Supreme Court 'papers please' ruling hits Arizona H-1B workers

Immigration attorneys advise holders of H-1B visas to carry paperwork at all times in Arizona

WASHINGTON -- Monday's U.S. Supreme Court decision that allows Arizona police to check peoples' immigration status means that H-1B workers in the state should have their visa documents available at all times, immigration attorneys say.

The court struck down several parts of Arizona's law but nonetheless left in place a core provision allowing police officers to check the immigration status of people in the state at specific times.

If police stop or arrest someone that they also suspect may be an illegal immigrant, they can under the law check that person's immigration status, the court ruled.

Arizona's police can't simply stop a person and ask for immigration papers simply because of their race, color or national origin.

However, a traffic stop, for instance, can be the trigger for an inquiry.

How complicated this gets may depend on the training of the police officer, his or her knowledge of work visas, and whether an H-1B worker in the state has an Arizona's driver's license.

An Arizona state driver's license provides the presumption of legal residency.

Nonetheless, H-1B workers could become entangled in this law and suffer delays and even detention while local police, especially those officers and departments unfamiliar with immigration documentation, try to determine a person's status, say attorneys.

It's believed that most H-1B workers do not routinely carry visa paperwork at all times due to fears it could be lost. It can take months to replace lost documents, immigration attorneys noted.

Michael Wildes, managing partner at Wildes & Weinberg in New York, says the immigration law firm firm is advising clients, "especially those in the Arizona corridor of the nation," to carry proper documentation of their legal status.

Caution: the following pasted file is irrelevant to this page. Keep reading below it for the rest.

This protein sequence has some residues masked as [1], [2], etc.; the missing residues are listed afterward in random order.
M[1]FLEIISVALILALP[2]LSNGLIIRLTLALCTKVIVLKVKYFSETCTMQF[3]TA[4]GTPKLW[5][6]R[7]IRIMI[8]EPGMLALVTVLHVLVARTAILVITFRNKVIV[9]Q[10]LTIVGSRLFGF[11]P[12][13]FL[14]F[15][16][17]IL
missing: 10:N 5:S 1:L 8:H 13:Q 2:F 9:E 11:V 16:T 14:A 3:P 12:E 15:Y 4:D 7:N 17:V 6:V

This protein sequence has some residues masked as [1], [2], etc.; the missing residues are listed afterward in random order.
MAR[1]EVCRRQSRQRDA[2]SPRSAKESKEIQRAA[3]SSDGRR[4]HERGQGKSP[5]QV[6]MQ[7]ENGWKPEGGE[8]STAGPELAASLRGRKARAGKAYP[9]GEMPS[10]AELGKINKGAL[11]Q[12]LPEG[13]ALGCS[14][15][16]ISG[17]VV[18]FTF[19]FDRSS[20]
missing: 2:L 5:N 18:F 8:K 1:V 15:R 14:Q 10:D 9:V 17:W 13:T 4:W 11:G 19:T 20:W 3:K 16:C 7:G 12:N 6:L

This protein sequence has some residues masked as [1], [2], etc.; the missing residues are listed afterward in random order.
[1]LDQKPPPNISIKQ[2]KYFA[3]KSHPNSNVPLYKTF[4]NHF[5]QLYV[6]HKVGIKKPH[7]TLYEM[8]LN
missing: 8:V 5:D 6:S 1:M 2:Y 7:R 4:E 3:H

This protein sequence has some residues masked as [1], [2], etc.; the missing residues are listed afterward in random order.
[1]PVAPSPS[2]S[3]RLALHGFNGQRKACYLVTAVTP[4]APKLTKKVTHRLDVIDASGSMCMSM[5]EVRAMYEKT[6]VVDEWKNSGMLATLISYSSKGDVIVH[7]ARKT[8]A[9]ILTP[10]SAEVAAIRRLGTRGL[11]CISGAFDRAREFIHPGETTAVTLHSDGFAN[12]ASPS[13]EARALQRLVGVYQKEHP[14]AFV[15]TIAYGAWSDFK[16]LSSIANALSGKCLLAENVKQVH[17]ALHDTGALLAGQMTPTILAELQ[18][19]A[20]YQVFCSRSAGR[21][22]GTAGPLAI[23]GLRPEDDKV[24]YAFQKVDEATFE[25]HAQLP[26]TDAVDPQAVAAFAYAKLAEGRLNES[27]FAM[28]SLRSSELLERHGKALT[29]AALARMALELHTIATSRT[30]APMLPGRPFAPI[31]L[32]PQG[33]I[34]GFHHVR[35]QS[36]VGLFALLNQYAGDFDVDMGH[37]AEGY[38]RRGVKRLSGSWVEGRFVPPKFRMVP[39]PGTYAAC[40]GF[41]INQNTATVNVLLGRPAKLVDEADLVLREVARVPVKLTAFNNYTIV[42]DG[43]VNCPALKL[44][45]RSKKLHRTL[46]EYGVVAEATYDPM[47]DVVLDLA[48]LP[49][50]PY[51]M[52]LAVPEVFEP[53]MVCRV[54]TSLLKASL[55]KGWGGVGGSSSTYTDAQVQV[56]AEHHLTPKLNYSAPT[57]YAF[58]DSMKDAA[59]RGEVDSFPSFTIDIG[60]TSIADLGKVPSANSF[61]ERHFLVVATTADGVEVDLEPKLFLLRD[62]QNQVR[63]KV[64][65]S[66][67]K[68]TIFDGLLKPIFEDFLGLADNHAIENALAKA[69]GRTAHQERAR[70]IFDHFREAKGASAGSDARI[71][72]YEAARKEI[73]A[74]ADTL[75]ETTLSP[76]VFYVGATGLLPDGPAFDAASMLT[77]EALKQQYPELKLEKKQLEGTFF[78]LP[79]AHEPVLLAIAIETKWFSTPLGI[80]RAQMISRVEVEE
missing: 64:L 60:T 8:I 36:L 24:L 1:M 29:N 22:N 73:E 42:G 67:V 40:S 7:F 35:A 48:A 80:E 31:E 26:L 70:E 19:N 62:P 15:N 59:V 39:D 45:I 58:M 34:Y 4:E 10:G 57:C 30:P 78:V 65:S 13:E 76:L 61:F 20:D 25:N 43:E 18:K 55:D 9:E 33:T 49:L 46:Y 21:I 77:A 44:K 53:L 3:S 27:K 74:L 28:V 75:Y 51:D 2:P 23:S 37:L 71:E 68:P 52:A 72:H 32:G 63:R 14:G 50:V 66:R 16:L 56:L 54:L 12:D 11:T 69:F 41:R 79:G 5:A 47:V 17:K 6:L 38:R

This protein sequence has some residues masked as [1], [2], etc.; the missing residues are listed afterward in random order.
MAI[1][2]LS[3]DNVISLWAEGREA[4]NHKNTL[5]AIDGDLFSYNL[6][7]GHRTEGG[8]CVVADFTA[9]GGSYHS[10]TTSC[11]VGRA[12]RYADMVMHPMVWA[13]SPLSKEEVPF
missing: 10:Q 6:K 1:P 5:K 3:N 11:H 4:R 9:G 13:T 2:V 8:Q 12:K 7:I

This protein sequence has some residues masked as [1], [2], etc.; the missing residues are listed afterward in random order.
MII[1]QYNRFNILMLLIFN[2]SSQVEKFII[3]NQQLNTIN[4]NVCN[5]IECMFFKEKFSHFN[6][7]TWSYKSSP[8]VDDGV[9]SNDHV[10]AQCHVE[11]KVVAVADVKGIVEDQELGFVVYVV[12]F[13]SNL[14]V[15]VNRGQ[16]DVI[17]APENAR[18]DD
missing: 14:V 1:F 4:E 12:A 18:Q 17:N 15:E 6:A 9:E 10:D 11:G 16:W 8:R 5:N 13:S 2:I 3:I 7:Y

This is a recommendation that they've been making all along, but with this ruling "it's particularly crucial," he said.

Foreign workers should always carry their visa and passport, their I-797 approval form, as well as their I-94 arrival-departure record, said Wildes.

The practical advice for work visa holders as a result of this decision is to carry documentation, said Marko Maglich, an immigration attorney at White & Case in New York. If an H-1B worker hasn't been in the habit of carrying their documents, he or she "better do it now," he said.

It's uncertain how this law will play out in the state over the long term.

If an H-1B worker carries a California drivers license and is pulled over on a traffic stop in Arizona, the presumption of legal status with an Arizona driver's license goes away, said Jorge Lopez, co-chair of the Immigration & Global Migration Practice at Littler Mendelson.

Lopez advises that visa holders at least carry copies of all their pertinent documents.

Eleanor Pelta, the president of the American Immigration Lawyers Association, said temporary visa holders are not required to carry their documents in Arizona, but they "may feel more comfortable carrying paperwork showing their legal status" because of the ruling.

Pelta, an immigration attorney at Morgan, Lewis & Bockius, noted that the Supreme Court's decision "leaves a door open to challenge the 'show me your papers' provision as applied in a particular instance. It is possible that [the law] may still be challenged and struck down in another suit," she said.

Patrick Thibodeau covers SaaS and enterprise applications, outsourcing, government IT policies, data centers and IT workforce issues for Computerworld. Follow Patrick on Twitter at @DCgov, or subscribe to Patrick's RSS feed . His e-mail address is pthibodeau@computerworld.com.

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